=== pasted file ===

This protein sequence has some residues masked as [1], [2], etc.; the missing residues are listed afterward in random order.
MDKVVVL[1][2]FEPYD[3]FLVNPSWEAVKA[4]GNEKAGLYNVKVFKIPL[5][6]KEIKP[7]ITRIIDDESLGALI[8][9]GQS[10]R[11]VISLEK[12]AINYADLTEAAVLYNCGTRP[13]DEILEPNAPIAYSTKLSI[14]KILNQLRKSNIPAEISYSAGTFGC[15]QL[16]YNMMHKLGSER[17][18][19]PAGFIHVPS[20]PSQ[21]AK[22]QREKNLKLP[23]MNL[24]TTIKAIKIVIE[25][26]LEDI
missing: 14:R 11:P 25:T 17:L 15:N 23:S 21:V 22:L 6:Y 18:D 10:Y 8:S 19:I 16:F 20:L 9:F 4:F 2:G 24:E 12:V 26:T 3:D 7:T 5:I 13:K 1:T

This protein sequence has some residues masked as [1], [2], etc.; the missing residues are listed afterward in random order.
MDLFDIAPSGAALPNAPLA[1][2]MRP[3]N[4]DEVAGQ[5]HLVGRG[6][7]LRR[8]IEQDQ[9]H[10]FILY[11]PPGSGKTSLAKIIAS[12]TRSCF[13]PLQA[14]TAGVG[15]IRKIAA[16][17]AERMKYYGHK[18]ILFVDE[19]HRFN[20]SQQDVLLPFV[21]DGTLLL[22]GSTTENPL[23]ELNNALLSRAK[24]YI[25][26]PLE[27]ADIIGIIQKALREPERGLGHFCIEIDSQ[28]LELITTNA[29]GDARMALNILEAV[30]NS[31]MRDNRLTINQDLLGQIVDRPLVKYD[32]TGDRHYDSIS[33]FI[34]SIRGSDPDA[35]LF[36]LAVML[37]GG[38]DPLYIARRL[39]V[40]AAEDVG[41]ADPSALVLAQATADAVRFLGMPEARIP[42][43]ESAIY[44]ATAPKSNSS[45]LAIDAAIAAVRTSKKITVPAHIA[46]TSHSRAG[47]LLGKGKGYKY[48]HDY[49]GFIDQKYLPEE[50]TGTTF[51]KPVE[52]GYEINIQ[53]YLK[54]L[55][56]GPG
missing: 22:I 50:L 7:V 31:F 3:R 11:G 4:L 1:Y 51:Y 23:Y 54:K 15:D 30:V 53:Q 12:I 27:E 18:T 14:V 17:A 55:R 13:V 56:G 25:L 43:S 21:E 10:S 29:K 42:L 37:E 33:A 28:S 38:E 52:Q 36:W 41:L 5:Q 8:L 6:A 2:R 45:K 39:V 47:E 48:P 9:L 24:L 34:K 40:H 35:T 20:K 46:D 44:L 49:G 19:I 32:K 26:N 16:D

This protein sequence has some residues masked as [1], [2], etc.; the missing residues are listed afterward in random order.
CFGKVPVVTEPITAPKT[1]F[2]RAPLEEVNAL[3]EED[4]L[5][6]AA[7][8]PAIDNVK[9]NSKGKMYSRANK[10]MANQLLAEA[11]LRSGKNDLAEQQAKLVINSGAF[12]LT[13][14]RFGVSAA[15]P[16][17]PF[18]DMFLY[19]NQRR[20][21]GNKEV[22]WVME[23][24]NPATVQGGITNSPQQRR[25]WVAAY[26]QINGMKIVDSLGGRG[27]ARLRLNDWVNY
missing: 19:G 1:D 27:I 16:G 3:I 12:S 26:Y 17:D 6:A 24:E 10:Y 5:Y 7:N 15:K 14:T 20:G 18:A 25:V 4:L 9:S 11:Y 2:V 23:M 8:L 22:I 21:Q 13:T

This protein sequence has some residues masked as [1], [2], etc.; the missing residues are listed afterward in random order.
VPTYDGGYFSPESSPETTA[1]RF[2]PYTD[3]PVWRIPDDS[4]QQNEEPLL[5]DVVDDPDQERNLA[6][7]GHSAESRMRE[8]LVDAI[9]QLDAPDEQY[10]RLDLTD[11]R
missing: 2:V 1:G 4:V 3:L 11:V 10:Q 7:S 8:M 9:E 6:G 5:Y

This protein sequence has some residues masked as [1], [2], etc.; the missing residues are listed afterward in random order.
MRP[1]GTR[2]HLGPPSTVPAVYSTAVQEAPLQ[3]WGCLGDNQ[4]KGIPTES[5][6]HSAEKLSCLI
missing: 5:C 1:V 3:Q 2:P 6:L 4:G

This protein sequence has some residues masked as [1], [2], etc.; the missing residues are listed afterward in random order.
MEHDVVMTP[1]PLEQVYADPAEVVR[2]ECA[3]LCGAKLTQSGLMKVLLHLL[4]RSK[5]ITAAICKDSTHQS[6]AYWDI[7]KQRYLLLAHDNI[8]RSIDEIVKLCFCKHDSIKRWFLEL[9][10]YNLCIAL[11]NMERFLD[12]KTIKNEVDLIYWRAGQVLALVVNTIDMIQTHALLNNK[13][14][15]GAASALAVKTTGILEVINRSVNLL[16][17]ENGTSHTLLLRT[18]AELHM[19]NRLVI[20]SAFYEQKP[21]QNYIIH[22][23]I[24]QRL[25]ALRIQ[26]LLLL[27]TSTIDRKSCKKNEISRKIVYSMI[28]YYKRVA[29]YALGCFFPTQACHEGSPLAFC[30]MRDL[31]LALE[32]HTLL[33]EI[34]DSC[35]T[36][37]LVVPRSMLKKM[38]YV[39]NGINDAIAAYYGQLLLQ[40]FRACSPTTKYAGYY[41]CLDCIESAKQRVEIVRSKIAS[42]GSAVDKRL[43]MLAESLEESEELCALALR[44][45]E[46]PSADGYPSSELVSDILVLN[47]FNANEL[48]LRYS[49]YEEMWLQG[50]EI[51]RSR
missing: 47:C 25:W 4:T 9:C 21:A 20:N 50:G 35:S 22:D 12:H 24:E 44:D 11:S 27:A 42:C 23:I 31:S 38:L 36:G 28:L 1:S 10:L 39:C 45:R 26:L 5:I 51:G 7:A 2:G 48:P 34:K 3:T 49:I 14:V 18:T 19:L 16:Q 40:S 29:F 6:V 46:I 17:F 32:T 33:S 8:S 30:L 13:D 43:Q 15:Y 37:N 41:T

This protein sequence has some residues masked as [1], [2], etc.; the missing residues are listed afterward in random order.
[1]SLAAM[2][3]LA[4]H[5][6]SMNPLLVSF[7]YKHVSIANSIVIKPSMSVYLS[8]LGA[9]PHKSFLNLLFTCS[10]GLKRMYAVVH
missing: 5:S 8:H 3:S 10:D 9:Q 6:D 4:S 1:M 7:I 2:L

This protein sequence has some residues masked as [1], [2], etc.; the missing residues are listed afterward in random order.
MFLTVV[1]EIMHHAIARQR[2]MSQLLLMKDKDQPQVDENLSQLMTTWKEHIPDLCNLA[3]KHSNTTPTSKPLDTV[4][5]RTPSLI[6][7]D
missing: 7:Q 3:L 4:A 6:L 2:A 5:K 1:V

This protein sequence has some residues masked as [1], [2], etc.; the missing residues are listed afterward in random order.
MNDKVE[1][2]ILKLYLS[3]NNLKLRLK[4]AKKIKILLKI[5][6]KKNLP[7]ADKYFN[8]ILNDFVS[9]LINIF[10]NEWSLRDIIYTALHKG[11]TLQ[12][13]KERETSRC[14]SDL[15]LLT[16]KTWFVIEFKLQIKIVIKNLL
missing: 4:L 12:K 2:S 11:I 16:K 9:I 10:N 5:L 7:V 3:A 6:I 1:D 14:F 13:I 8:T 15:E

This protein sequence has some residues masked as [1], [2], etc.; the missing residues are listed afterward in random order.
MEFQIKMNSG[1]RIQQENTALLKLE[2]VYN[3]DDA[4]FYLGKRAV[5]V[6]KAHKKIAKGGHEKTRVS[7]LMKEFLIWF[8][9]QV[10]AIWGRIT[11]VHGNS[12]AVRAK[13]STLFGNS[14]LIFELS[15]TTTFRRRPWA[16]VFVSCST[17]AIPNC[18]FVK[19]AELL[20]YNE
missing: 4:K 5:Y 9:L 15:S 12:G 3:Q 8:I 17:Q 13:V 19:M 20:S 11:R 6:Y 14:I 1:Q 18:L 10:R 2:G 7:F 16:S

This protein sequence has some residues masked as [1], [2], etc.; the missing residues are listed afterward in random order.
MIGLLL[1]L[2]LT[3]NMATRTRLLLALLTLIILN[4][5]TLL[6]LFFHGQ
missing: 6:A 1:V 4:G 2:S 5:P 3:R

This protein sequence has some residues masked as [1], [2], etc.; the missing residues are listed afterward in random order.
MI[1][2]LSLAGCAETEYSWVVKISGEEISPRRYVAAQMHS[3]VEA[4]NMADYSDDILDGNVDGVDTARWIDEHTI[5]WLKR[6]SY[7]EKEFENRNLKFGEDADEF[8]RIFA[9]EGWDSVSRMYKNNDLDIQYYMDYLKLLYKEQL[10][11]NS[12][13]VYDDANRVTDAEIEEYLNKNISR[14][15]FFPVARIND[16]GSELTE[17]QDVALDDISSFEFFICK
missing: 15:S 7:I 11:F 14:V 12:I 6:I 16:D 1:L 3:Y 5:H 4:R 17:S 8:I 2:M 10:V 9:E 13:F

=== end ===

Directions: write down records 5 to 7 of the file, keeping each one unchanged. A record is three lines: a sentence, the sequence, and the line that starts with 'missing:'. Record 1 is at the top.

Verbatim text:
This protein sequence has some residues masked as [1], [2], etc.; the missing residues are listed afterward in random order.
MRP[1]GTR[2]HLGPPSTVPAVYSTAVQEAPLQ[3]WGCLGDNQ[4]KGIPTES[5][6]HSAEKLSCLI
missing: 5:C 1:V 3:Q 2:P 6:L 4:G

This protein sequence has some residues masked as [1], [2], etc.; the missing residues are listed afterward in random order.
MEHDVVMTP[1]PLEQVYADPAEVVR[2]ECA[3]LCGAKLTQSGLMKVLLHLL[4]RSK[5]ITAAICKDSTHQS[6]AYWDI[7]KQRYLLLAHDNI[8]RSIDEIVKLCFCKHDSIKRWFLEL[9][10]YNLCIAL[11]NMERFLD[12]KTIKNEVDLIYWRAGQVLALVVNTIDMIQTHALLNNK[13][14][15]GAASALAVKTTGILEVINRSVNLL[16][17]ENGTSHTLLLRT[18]AELHM[19]NRLVI[20]SAFYEQKP[21]QNYIIH[22][23]I[24]QRL[25]ALRIQ[26]LLLL[27]TSTIDRKSCKKNEISRKIVYSMI[28]YYKRVA[29]YALGCFFPTQACHEGSPLAFC[30]MRDL[31]LALE[32]HTLL[33]EI[34]DSC[35]T[36][37]LVVPRSMLKKM[38]YV[39]NGINDAIAAYYGQLLLQ[40]FRACSPTTKYAGYY[41]CLDCIESAKQRVEIVRSKIAS[42]GSAVDKRL[43]MLAESLEESEELCALALR[44][45]E[46]PSADGYPSSELVSDILVLN[47]FNANEL[48]LRYS[49]YEEMWLQG[50]EI[51]RSR
missing: 47:C 25:W 4:T 9:C 21:A 20:N 50:G 35:S 22:D 12:H 24:E 44:D 11:S 27:A 42:C 23:I 31:S 38:L 36:G 28:L 1:S 10:L 39:C 45:R 26:L 5:I 51:G 7:A 2:G 48:P 34:K 3:T 49:I 14:V 18:T 19:L 16:Q 40:S 29:F 6:V 46:I 17:F 32:T 33:S 8:S 30:L 13:D 43:Q 15:Y 37:N 41:T

This protein sequence has some residues masked as [1], [2], etc.; the missing residues are listed afterward in random order.
[1]SLAAM[2][3]LA[4]H[5][6]SMNPLLVSF[7]YKHVSIANSIVIKPSMSVYLS[8]LGA[9]PHKSFLNLLFTCS[10]GLKRMYAVVH
missing: 5:S 8:H 3:S 10:D 9:Q 6:D 4:S 1:M 7:I 2:L